MYSHKIN'S RUBY WARBLERS: Corvidae
This is an unusual fusion of cabaret, singer-songwriter, lounge-jazz and gypsy music, yet it's not quite any of those things. Myshkin's promo material says "Gypsy torch punk" but the word "punk" must just be an attention-grabber, because although there are faint hints of anger and brashness in some of her lyrics, there's nothing remotely punk on this CD. Punk is rebellious. Punk is snotty. Punk is intentionally ugly. But Myshkin is world-weary, resigned, with much beauty in her music and in the achy thickness of her voice.
Also, while punk's roots are in Britain and America, this music hardly seems a product of Anglo-Saxon culture at all in spite of its jazzy elements and English words. I hear echoes of French chanteuses, of Jacques Brel, of Spanish and Gypsy music. OK, maybe a little bit of Elvis Costello too, circa Spike. And though she's now based in Portland OR, and there's plenty of mist here, it sounds as if Myshkin's years in New Orleans were most formative to this music, which has both the prettiness and the grittiness of salt air and ancient streets.
In one format or another, Myshkin has been making recordings for over a decade. Here the singer-songwriter-guitarist and her able bandmates weave multicolored soundscapes for bittersweet (heavy on the bitter) tales of love and wartime. "Drunk" is haunting tune about not putting down roots. "Caledonia" suggests Albeniz set to a electronic beat. "Pipeline" is truly creepy, with its innocent-sounding melody and lyrics of near-surrealistic horror:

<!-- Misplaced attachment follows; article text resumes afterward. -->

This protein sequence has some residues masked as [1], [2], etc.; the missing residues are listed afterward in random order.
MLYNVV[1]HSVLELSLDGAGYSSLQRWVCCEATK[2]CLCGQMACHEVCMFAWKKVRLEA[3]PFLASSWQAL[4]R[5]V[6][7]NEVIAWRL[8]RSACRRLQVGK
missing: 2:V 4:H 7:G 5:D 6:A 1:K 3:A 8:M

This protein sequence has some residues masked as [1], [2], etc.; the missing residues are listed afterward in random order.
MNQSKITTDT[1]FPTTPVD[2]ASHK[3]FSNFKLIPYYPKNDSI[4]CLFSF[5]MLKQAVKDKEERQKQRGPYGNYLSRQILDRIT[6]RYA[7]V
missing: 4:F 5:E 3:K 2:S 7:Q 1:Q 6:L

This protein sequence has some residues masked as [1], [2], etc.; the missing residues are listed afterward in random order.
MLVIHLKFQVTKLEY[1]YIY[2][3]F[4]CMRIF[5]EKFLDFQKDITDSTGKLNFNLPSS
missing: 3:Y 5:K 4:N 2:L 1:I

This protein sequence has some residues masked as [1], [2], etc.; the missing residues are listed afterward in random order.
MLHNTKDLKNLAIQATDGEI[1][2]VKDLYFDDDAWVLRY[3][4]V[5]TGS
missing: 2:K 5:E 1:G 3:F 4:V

I don’t know who put the holes in the pipeline
I don’t know why there were holes in the pipeline
All that I know, gasoline flowed from those holes like silver wine
I caught that gasoline in any old jar I could find
Caught that gasoline in any old bottle
One hundred or more of my neighbors caught gasoline by my side
The fumes made you dizzy the gas burned your skin
The fumes made you sick and the gas burned your skin
But we shouted and laughed like it was silver or silk we were bathing in
True story? Don't know. Searing imagery? Check.
Though it doesn't sound very much like any other particular artist, this CD should appeal to fans of Annie Lennox, Leonard Cohen, Erik Rohmer films, Felix Mendelssohn, Marianne Faithfull, PJ Harvey, Elvis Costello, and Yo-Yo Ma, to name a few. Myshkin sums up a pretty reasonable approach to art and life in "Bird of Paradise":
Very little we must say
But it’s good if we say it anyway
Help you loose your storms it helps me
Find all my scattered pearls